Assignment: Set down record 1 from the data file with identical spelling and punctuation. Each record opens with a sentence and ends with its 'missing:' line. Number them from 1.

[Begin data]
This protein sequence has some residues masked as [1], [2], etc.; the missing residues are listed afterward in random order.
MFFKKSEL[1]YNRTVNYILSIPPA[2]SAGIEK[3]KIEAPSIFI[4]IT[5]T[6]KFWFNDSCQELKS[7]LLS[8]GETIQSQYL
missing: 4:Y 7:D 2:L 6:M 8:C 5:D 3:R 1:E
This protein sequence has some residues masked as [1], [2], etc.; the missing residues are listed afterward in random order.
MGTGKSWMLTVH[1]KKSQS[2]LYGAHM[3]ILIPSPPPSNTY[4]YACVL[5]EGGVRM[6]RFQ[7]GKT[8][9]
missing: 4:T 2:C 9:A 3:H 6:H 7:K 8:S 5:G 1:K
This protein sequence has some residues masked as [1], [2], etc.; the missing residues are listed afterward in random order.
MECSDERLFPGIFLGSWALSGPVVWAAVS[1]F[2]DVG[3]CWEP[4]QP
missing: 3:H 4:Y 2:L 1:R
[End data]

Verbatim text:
This protein sequence has some residues masked as [1], [2], etc.; the missing residues are listed afterward in random order.
MFFKKSEL[1]YNRTVNYILSIPPA[2]SAGIEK[3]KIEAPSIFI[4]IT[5]T[6]KFWFNDSCQELKS[7]LLS[8]GETIQSQYL
missing: 4:Y 7:D 2:L 6:M 8:C 5:D 3:R 1:E